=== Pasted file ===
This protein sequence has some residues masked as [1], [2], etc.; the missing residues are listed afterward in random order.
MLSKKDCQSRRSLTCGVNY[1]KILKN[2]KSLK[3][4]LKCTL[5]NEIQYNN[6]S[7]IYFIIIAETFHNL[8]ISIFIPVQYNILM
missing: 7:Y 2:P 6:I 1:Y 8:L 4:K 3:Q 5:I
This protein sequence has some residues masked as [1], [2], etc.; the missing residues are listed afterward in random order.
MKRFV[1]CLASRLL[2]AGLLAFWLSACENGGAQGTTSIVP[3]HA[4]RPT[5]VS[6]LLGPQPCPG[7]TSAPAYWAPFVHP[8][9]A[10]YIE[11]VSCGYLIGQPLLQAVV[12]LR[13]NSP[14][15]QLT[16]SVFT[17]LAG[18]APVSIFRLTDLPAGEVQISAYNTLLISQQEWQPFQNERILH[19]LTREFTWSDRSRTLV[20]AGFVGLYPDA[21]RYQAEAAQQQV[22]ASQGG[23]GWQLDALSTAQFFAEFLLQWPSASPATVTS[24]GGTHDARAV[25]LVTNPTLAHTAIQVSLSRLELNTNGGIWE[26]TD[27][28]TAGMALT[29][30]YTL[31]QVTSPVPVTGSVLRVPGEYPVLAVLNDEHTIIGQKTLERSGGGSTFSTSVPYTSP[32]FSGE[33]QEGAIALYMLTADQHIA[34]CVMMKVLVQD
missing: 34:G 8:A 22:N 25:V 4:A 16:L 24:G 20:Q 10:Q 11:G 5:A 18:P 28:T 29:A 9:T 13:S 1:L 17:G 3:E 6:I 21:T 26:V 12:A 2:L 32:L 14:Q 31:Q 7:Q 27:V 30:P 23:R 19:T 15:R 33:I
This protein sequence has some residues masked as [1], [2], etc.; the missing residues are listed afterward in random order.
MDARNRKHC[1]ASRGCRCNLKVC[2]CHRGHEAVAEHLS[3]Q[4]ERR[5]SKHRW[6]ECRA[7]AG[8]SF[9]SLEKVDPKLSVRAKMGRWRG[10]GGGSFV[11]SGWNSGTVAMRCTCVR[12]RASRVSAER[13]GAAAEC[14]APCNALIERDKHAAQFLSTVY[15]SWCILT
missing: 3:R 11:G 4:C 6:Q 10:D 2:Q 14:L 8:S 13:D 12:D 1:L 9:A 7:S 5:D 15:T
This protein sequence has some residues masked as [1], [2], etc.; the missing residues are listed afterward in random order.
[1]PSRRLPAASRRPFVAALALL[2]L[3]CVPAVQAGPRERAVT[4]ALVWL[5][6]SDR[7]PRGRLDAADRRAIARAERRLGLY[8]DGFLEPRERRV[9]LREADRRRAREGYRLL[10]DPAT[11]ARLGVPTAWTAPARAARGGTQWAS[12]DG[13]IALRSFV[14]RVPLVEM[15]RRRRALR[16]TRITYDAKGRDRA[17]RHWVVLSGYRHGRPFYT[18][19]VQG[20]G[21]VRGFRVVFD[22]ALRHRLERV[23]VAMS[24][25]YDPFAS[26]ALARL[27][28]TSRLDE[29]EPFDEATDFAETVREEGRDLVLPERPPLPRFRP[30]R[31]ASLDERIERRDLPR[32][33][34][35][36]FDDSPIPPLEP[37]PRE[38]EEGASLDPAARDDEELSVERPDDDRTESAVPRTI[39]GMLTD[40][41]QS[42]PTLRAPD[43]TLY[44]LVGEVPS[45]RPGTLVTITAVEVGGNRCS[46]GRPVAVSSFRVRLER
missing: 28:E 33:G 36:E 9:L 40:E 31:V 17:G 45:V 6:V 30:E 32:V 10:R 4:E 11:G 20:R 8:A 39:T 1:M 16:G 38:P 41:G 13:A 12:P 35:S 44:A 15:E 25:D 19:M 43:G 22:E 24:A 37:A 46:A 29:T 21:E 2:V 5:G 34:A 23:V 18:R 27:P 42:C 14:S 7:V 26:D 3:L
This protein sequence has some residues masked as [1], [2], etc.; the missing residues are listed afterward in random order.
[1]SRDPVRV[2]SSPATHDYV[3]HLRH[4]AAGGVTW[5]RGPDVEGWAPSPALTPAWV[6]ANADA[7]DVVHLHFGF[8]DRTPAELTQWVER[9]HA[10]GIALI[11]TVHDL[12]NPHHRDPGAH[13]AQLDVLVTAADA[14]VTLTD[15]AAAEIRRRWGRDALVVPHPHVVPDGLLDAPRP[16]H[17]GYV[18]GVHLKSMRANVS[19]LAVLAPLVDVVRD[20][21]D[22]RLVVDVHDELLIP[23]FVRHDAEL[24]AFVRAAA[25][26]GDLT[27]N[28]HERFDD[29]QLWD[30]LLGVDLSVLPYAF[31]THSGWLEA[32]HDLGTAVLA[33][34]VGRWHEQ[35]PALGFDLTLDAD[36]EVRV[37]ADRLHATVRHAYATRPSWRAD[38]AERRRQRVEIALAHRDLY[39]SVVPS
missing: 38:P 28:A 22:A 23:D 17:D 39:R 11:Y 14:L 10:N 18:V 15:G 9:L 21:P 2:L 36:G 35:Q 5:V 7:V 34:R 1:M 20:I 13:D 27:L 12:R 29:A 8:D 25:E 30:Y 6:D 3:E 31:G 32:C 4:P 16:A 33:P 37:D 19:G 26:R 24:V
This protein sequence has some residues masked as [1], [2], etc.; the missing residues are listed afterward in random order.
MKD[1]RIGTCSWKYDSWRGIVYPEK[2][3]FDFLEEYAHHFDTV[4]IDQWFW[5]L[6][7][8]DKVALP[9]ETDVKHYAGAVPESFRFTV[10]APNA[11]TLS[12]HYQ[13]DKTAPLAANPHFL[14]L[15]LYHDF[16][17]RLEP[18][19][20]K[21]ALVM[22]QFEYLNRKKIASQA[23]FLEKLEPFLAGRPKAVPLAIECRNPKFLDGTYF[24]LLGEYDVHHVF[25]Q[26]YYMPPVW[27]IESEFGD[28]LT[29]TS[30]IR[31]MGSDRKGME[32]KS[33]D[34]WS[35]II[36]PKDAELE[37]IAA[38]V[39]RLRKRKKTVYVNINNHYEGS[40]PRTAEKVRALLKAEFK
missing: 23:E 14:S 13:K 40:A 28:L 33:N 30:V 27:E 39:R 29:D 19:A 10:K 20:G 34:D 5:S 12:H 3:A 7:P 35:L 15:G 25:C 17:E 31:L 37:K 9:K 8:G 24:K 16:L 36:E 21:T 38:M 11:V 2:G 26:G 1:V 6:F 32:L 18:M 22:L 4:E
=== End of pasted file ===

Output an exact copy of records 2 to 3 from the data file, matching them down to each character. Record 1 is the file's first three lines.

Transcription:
This protein sequence has some residues masked as [1], [2], etc.; the missing residues are listed afterward in random order.
MKRFV[1]CLASRLL[2]AGLLAFWLSACENGGAQGTTSIVP[3]HA[4]RPT[5]VS[6]LLGPQPCPG[7]TSAPAYWAPFVHP[8][9]A[10]YIE[11]VSCGYLIGQPLLQAVV[12]LR[13]NSP[14][15]QLT[16]SVFT[17]LAG[18]APVSIFRLTDLPAGEVQISAYNTLLISQQEWQPFQNERILH[19]LTREFTWSDRSRTLV[20]AGFVGLYPDA[21]RYQAEAAQQQV[22]ASQGG[23]GWQLDALSTAQFFAEFLLQWPSASPATVTS[24]GGTHDARAV[25]LVTNPTLAHTAIQVSLSRLELNTNGGIWE[26]TD[27][28]TAGMALT[29][30]YTL[31]QVTSPVPVTGSVLRVPGEYPVLAVLNDEHTIIGQKTLERSGGGSTFSTSVPYTSP[32]FSGE[33]QEGAIALYMLTADQHIA[34]CVMMKVLVQD
missing: 34:G 8:A 22:N 25:V 4:A 16:L 24:G 20:Q 10:Q 11:G 5:A 18:P 28:T 29:A 9:T 13:S 1:L 17:G 3:E 6:I 21:T 26:V 12:A 2:L 32:L 14:Q 31:Q 7:Q 27:V 30:P 23:R 19:T 15:R 33:I
This protein sequence has some residues masked as [1], [2], etc.; the missing residues are listed afterward in random order.
MDARNRKHC[1]ASRGCRCNLKVC[2]CHRGHEAVAEHLS[3]Q[4]ERR[5]SKHRW[6]ECRA[7]AG[8]SF[9]SLEKVDPKLSVRAKMGRWRG[10]GGGSFV[11]SGWNSGTVAMRCTCVR[12]RASRVSAER[13]GAAAEC[14]APCNALIERDKHAAQFLSTVY[15]SWCILT
missing: 3:R 11:G 4:C 6:Q 10:D 2:Q 14:L 8:S 13:D 12:D 1:L 9:A 7:S 5:D 15:T